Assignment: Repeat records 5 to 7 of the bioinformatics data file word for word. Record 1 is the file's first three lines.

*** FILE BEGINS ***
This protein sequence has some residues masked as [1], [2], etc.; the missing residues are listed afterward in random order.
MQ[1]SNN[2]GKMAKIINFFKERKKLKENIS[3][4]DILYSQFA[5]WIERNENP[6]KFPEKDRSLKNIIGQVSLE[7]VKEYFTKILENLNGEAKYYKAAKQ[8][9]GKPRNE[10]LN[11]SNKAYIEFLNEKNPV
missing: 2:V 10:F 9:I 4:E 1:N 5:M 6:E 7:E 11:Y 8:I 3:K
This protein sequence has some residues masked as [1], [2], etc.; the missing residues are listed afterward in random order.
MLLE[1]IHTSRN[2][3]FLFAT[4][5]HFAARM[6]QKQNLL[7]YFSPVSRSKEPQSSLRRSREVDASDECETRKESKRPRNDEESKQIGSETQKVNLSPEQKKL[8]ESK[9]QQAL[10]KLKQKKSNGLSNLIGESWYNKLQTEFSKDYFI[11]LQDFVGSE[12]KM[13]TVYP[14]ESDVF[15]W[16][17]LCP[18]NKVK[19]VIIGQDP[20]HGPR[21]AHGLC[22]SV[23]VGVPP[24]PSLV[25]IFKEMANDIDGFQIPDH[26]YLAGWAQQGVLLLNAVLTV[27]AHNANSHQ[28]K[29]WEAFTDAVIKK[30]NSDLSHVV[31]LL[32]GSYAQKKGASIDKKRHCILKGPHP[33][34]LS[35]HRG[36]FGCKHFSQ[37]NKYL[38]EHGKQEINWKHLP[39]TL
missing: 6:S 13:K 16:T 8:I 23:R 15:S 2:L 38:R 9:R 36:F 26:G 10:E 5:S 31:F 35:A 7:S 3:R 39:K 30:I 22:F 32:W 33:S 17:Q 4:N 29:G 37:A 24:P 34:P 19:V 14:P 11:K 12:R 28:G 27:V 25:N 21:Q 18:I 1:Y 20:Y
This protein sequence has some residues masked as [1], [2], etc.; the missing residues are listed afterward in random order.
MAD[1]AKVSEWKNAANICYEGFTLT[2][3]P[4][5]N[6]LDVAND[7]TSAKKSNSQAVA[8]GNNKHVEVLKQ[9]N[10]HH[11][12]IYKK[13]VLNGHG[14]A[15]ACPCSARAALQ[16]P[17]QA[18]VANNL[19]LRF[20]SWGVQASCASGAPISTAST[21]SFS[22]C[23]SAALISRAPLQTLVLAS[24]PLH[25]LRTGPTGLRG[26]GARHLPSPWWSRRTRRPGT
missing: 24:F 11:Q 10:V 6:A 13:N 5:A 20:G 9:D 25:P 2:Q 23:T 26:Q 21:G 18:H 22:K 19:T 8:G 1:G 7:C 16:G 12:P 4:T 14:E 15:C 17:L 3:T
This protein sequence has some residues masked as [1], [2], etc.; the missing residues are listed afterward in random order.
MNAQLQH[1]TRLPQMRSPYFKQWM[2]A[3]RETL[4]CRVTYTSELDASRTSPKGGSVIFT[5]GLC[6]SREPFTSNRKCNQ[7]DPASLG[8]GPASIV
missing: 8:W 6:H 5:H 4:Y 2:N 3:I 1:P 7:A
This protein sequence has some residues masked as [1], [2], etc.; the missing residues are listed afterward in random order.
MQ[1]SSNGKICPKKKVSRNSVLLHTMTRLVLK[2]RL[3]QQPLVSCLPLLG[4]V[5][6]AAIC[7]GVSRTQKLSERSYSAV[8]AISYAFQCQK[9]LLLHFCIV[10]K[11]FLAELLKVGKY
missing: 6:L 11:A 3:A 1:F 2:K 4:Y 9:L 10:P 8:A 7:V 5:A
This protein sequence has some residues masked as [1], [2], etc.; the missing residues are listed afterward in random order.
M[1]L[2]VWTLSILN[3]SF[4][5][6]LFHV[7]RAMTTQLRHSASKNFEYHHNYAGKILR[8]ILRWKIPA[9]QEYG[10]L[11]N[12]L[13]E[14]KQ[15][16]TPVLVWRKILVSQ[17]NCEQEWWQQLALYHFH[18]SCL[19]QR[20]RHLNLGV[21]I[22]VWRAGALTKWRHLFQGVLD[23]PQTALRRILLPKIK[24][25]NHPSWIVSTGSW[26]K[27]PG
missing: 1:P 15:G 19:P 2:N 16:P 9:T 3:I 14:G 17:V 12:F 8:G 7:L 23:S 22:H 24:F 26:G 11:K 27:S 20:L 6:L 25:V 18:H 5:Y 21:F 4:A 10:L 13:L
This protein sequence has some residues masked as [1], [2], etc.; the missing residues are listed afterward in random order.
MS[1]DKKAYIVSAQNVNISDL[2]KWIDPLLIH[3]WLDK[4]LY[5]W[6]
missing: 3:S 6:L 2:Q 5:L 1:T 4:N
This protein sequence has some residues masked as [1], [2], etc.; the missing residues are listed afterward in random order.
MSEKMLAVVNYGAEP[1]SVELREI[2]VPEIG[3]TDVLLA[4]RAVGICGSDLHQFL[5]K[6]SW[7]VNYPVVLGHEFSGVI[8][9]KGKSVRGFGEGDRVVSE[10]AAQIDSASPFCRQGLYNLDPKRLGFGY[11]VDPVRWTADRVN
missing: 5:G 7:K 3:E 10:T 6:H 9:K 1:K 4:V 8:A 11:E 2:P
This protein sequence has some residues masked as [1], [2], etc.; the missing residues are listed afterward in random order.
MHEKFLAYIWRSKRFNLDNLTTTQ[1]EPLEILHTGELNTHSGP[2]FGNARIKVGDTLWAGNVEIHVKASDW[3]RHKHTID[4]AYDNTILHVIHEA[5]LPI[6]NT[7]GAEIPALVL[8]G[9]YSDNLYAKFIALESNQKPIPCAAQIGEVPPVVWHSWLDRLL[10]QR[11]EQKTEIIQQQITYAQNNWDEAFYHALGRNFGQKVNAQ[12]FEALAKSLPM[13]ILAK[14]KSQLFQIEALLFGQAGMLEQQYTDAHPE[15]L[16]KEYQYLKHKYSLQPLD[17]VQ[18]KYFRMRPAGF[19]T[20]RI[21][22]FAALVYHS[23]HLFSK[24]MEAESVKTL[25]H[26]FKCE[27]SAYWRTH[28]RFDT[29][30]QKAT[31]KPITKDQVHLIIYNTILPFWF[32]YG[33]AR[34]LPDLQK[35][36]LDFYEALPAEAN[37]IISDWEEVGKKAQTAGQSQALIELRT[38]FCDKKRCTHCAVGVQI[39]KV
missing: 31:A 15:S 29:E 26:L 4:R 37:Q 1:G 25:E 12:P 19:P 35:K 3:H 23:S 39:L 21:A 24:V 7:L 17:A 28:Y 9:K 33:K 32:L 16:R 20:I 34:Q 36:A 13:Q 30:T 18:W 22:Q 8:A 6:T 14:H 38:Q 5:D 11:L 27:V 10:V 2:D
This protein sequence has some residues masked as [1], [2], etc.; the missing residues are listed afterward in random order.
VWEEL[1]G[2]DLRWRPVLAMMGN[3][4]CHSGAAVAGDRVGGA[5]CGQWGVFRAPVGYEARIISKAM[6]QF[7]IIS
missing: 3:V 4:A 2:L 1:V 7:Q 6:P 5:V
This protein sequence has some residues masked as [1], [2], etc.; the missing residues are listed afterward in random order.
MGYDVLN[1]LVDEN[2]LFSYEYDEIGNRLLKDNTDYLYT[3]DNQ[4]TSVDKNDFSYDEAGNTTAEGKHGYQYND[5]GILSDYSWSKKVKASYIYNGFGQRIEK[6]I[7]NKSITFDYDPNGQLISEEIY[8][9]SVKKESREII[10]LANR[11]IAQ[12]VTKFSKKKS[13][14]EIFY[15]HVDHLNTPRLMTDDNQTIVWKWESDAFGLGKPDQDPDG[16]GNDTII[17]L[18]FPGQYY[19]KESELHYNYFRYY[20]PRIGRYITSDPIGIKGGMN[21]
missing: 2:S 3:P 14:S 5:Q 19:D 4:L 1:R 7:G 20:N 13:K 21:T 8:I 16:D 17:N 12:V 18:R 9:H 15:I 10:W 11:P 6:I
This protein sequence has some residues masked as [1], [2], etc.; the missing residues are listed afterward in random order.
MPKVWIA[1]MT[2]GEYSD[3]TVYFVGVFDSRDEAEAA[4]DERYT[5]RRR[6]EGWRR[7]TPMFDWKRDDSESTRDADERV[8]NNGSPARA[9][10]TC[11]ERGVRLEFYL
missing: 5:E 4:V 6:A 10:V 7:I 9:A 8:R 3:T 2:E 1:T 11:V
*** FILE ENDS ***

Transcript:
This protein sequence has some residues masked as [1], [2], etc.; the missing residues are listed afterward in random order.
MQ[1]SSNGKICPKKKVSRNSVLLHTMTRLVLK[2]RL[3]QQPLVSCLPLLG[4]V[5][6]AAIC[7]GVSRTQKLSERSYSAV[8]AISYAFQCQK[9]LLLHFCIV[10]K[11]FLAELLKVGKY
missing: 6:L 11:A 3:A 1:F 2:K 4:Y 9:L 10:P 8:A 7:V 5:A
This protein sequence has some residues masked as [1], [2], etc.; the missing residues are listed afterward in random order.
M[1]L[2]VWTLSILN[3]SF[4][5][6]LFHV[7]RAMTTQLRHSASKNFEYHHNYAGKILR[8]ILRWKIPA[9]QEYG[10]L[11]N[12]L[13]E[14]KQ[15][16]TPVLVWRKILVSQ[17]NCEQEWWQQLALYHFH[18]SCL[19]QR[20]RHLNLGV[21]I[22]VWRAGALTKWRHLFQGVLD[23]PQTALRRILLPKIK[24][25]NHPSWIVSTGSW[26]K[27]PG
missing: 1:P 15:G 19:P 2:N 16:P 9:T 3:I 14:G 17:V 12:F 8:G 7:L 23:S 22:H 24:F 26:G 11:K 27:S 20:L 6:L 25:V 18:H 5:Y 21:F 4:A 10:L 13:L
This protein sequence has some residues masked as [1], [2], etc.; the missing residues are listed afterward in random order.
MS[1]DKKAYIVSAQNVNISDL[2]KWIDPLLIH[3]WLDK[4]LY[5]W[6]
missing: 3:S 6:L 2:Q 5:L 1:T 4:N